Editor's note: Beth moved out of the home and closed the pie stand in September 2014. She still maintains her blog here: theworldneedsmorepie.com 
Beth Howard had a rough weekend. Disappointing business trip. Tough crowd at a public event. But it's nothing a day of making pies can't fix. Back home in Eldon, a southeastern Iowa town of about 900, she dives into her favorite ritual: peeling and slicing Granny Smith apples until she's filled two plates, tucked them under blankets of handmade dough and slid it all into the oven.
"Therapy pie," Beth calls it. "The healing part is the making of it and giving away something of yourself." Then she lifts out a slice and pays the comfort forward by sliding it across the wooden table in my direction.
Without looking down, I realize I'm sharing something bigger than just pie. But when I do glance at the pitchfork in the crust, I remember that we're eating America's pie in one of America's best-known houses.
Beth lives and makes apple pies ("I like apple because it's a classic," she says) in the American Gothic house, that unmistakable white-frame home with the arched window in Grant Wood's 1930 painting of dour country folk. Perhaps no image but the Mona Lisa is more famous, and to Beth, the house it shows plays a critical role in a story of rediscovered roots, pies and the road back from a broken heart.
Beth left Iowa after high school to make a life in Portland, Los Angeles, New York and Germany. On a college bike tour, she got caught snatching apples from the Washington orchard of an old pastry chef, who then took her in as a pupil in the art of making pie. Later, she landed a job in a Malibu, California, bakery making pies for the likes of Spielberg (coconut cream) and Streisand (lemon meringue). "The shop asked what my qualifications were for making pie," she says. "I told them, 'I'm from Iowa,' and they hired me."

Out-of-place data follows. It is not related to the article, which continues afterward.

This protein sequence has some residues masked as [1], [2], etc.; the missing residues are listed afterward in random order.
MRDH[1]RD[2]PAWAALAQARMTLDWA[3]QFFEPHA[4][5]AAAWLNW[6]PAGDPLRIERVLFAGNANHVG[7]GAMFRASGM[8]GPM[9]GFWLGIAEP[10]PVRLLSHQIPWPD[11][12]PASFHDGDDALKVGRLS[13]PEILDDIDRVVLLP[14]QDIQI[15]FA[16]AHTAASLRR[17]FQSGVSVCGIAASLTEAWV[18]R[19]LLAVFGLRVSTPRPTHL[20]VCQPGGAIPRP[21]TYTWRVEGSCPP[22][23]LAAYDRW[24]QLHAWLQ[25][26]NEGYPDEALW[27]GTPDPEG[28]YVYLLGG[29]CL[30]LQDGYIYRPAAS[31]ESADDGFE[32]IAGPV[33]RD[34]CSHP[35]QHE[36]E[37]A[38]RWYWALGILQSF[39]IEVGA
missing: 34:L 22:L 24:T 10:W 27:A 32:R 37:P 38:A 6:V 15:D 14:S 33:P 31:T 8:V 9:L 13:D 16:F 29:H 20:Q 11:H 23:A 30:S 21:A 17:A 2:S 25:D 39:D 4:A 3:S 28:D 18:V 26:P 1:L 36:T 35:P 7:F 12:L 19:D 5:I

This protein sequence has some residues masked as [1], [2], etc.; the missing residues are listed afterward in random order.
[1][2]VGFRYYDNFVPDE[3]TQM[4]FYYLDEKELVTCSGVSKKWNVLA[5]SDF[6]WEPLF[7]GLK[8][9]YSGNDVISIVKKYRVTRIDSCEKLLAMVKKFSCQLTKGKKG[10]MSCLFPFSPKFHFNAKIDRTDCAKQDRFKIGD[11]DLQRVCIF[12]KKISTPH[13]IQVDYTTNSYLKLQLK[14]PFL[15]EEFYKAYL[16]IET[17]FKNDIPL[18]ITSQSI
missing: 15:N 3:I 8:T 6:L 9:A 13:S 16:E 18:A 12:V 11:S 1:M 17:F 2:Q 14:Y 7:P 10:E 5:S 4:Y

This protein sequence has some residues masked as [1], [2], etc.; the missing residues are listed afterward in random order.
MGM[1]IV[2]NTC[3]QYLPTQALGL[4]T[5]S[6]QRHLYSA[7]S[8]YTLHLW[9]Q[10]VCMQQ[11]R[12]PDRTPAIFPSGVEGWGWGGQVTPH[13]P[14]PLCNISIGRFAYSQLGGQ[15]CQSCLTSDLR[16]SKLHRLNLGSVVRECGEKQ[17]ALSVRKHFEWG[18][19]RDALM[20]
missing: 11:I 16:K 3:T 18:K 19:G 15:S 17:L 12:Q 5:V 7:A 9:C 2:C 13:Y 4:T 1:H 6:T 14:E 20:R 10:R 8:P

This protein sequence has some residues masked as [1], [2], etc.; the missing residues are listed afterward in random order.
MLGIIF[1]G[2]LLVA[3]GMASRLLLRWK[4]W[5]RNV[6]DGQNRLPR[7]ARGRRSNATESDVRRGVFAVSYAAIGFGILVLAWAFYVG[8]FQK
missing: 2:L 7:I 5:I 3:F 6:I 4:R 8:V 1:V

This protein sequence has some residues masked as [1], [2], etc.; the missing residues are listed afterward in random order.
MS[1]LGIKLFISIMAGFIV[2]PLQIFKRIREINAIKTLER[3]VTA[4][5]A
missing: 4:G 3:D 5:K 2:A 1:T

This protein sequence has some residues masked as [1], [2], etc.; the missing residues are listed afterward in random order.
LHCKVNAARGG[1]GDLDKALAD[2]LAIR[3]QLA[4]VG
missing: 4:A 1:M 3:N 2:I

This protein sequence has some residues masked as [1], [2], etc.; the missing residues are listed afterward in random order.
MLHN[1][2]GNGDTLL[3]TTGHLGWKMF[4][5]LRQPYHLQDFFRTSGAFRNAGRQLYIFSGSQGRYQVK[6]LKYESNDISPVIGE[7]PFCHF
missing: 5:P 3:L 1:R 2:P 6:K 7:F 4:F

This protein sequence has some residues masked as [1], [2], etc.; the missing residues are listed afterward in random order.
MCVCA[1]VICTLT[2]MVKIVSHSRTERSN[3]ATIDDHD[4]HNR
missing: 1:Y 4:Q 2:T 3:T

A few years later, she found herself a widow at 48, mourning the sudden death of her husband, Marcus. Casting about for emotional moorings, she returned to Iowa in August 2010 to judge a pie contest and stumbled across the American Gothic house in Eldon. It stood 15 miles from where she grew up--and was available for rent from the State Historical Society of Iowa. "It was adorable and instantly recognizable," she says. "The next thing I knew, I was moving in."
(The house actually has two Gothic windows; Beth's lease requires her to keep light lace curtains in the famous front one.)
Beth shares the small house (roughly 700 square feet) with her terriers, Jack and Daisy. It makes the perfect home base for hosting pie-making parties, working on her memoir Making Piece (due out in 2012) and joining the Thursday senior citizens' lunch when she pays the extra dollar charged for younger people. "I've become friends with people I never would have met in Portland. I'm discovering roots I didn't even know I had, and I'm surprised how deep they run," Beth says.
Among her new friends are the crowds who pose for photos with pitchfork in hand in front of the house and then buy a snack from Beth's Pitchfork Pie Stand on the front porch. Beth barely breaks even on the pies, but she's reluctant to raise the price. She'd rather people discover the joy of baking their own anyway.
Beth says, "If reading my story inspires other people to face their fears and make homemade pie and then share that pie to make someone else feel better, then I'm fulfilling some kind of useful purpose in this life."
(A version of this story appeared in Midwest Living® May/June 2011.)